My body wasn’t made to reproduce. I have defective parts. I have an abnormal uterus known as a septate uterus, but even after surgery is still considered bicornuate. My cervix is dynamic and incompetent. The septate uterus should have resulted in many first term losses, but my first baby implanted in the correct spot. Even then though my cervix was too weak to carry that pregnancy and I went into preterm labor at 20 weeks.

When Breastfeeding As a Loss Mama Doesn't Come Naturally

During my first pregnancy after loss my OB told me I was just “someone who needed medical intervention” to stay pregnant.

When my first son was born, I was relieved. He was out now. My body could no longer fail him.

And then came breastfeeding.

At first, I was a lactation goddess. Everyone told me that I would be good at it – “you’re leaking already!” My milk came in strong. Overflowing actually. It would spray onto his little face. I was nourishing my rainbow and it felt so good. Especially after feeling like my milk coming in was a slap in the face after losing my daughter. I was able to nurse him. We were bonding. I felt like a superhero.

But then at 8 weeks I returned to work and suddenly my supply started to dwindle. I had a healthy supply of frozen milk and assumed this was what it was for. But it soon became clear that I wasn’t keeping up with his needs. I called a lactation consultant and took the advice to heart. Nothing worked. Fenugreek. Oats. Gallons of water. Extra pumping sessions. Extra nursing sessions. You name it, I tried it.

The supply continued to decrease and our frozen reserves dwindled. My baby became very fussy because he was hungry. I remember one day my husband joking that “famine was on the horizon” and I broke down in tears. The pediatrician suggested supplementing with formula. Actually she didn’t suggest it, she ordered it. We had to because baby was losing weight and he was hungry.

I felt like such a failure. Once again my body failed me.

I couldn’t nourish my child. The one I finally got here safe and sound. Why did this happen? Why couldn’t I do it? It was supposed to be so easy and natural.

I was sent to another doctor who also was a lactation consultant. She asked that my baby come along so that we could do a full assessment. After discussing my history, loss included, and watching me nurse my son, she looked over some paperwork and asked about my last menstrual period, noting I may not remember but the nurse hadn’t filled out that part. But I did know when it was. It was only 4 weeks prior. I got my period again at 8 weeks postpartum. She said, “Really? Then I bet it’s a hormone issue.” She ran tests and sure enough I don’t make enough prolactin to produce breast milk. No amount of supplements, water, eating my weight in oatmeal, barley or flax seed was going to help. My body doesn’t produce enough of the hormone so none of that would work.

Because we figured it out, she was able to prescribe a drug to help me lactate. I just “needed medical intervention” to produce milk.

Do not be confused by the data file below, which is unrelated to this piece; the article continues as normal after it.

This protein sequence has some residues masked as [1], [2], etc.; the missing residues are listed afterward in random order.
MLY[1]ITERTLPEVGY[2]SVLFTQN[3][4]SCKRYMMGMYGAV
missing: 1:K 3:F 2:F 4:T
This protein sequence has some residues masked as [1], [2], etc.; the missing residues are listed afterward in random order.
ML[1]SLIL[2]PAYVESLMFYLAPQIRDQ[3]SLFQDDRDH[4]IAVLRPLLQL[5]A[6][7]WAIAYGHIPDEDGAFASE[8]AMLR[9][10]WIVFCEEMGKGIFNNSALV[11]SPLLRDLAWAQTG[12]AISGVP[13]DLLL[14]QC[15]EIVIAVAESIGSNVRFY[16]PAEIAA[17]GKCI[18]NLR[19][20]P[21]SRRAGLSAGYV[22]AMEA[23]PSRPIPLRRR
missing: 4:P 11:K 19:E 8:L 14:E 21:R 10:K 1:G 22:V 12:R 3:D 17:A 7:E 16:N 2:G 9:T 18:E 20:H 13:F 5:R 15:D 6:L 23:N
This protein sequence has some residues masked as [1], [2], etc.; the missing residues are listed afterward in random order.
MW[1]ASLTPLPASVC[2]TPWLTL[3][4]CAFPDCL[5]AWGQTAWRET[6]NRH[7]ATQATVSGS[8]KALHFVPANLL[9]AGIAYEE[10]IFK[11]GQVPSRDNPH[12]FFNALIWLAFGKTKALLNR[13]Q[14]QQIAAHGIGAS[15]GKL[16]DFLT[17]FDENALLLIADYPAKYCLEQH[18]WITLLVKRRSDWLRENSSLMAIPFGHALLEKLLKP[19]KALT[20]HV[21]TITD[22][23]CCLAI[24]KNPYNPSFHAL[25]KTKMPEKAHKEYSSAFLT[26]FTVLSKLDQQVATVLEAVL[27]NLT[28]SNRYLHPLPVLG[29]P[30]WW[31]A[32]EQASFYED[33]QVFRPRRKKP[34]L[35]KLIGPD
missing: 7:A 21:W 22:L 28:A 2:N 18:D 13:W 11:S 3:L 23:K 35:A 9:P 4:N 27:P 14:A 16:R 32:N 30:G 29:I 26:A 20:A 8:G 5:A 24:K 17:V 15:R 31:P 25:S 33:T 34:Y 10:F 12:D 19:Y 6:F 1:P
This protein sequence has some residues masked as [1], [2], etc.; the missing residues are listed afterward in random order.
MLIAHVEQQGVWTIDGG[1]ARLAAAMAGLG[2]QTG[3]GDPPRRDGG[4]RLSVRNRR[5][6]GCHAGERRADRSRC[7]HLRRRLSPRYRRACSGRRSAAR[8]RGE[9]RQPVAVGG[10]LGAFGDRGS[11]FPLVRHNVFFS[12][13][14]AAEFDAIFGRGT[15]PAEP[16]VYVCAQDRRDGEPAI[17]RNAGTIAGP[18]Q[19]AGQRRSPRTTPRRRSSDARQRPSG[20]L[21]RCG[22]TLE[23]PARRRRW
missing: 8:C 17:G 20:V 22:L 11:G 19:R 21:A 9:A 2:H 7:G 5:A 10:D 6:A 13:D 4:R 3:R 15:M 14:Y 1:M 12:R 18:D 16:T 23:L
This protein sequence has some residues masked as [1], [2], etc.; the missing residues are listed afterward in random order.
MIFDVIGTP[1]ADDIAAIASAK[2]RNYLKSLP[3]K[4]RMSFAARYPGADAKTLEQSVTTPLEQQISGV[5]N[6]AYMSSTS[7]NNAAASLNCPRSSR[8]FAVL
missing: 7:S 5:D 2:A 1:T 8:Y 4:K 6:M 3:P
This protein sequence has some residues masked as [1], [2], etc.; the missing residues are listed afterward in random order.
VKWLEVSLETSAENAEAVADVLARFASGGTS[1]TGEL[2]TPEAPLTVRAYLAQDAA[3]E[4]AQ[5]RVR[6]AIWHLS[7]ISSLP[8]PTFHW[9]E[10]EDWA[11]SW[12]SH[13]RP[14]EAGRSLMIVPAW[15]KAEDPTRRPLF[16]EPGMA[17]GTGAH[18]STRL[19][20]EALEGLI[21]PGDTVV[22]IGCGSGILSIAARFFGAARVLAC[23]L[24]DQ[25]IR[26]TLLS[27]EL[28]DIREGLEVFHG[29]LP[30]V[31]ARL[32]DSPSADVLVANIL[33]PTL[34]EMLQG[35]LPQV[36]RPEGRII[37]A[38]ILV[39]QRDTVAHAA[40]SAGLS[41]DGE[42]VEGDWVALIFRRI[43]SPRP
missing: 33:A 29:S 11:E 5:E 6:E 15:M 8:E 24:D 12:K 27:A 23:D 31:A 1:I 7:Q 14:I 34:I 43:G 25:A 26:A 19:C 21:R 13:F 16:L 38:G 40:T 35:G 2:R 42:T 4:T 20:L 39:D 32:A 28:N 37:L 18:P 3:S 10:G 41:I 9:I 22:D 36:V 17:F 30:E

It was a relief to finally have an answer. But it hurt too. My body can’t sustain a pregnancy and it can’t nourish a baby.

After losing my first child, I spent a lot of time in therapy trying to forgive myself for what my body couldn’t accomplish. It took a lot to believe I wasn’t at fault for her death. I couldn’t be held responsible for something completely outside my control. Surely if I could control my cervix I would have!

And here I was faced with another deep feeling of failure. I had to yet again reconcile with the fact that my body couldn’t do something that I desperately wanted it to. Not naturally anyway. Not the way I had imagined it would be. It felt particularly harsh.

I thought it would be so easy to get pregnant and deliver a healthy baby. When that didn’t happen, it didn’t occur to me that other stuff wouldn’t come as easily either. I just assumed I’d been through the worst, and now everything would work out perfectly.

Add to it the culture of my city and the immense pressure it puts on mamas to breastfeed, I didn’t want to admit “failure.” I couldn’t bear to tell anyone that I had to take medicine to do it much less that I’d already fed him (gasp!) formula!

But I worked through it.

Once again I reminded myself and had to accept that I cannot control all aspects of my body. I can’t control the strength of my cervix. I can’t control how my organs formed in utero. I can’t control how the levels of hormones I produce. If I could, I would.

And medical advances happen for a reason. I’m lucky I got a cerclage so that further losses wouldn’t recur, and that I was able to carry a baby at all. I’m grateful that a drug exists to allow me the option to breastfeed if I want to. My body’s failure is no longer the focus, my perseverance is. I took a course of action to get my baby here safe and sound. And I would go to great lengths to make sure he got everything he needed to thrive no matter how that would have to happen.

I’ve had four babies since losing Lily. All required a cerclage. All required Domperidone to make milk. As I approach the dreaded 12-week milk production dip with my last baby, I’m okay if I don’t breastfeed him until he’s one. Or even past 6 months.

In the end, it doesn’t matter how they got here. They’re here! It doesn’t matter how they’re fed.  Soon enough they’ll spend all their lunch money on Mountain Dew and Oreos.

What matters is that my babies are loved.

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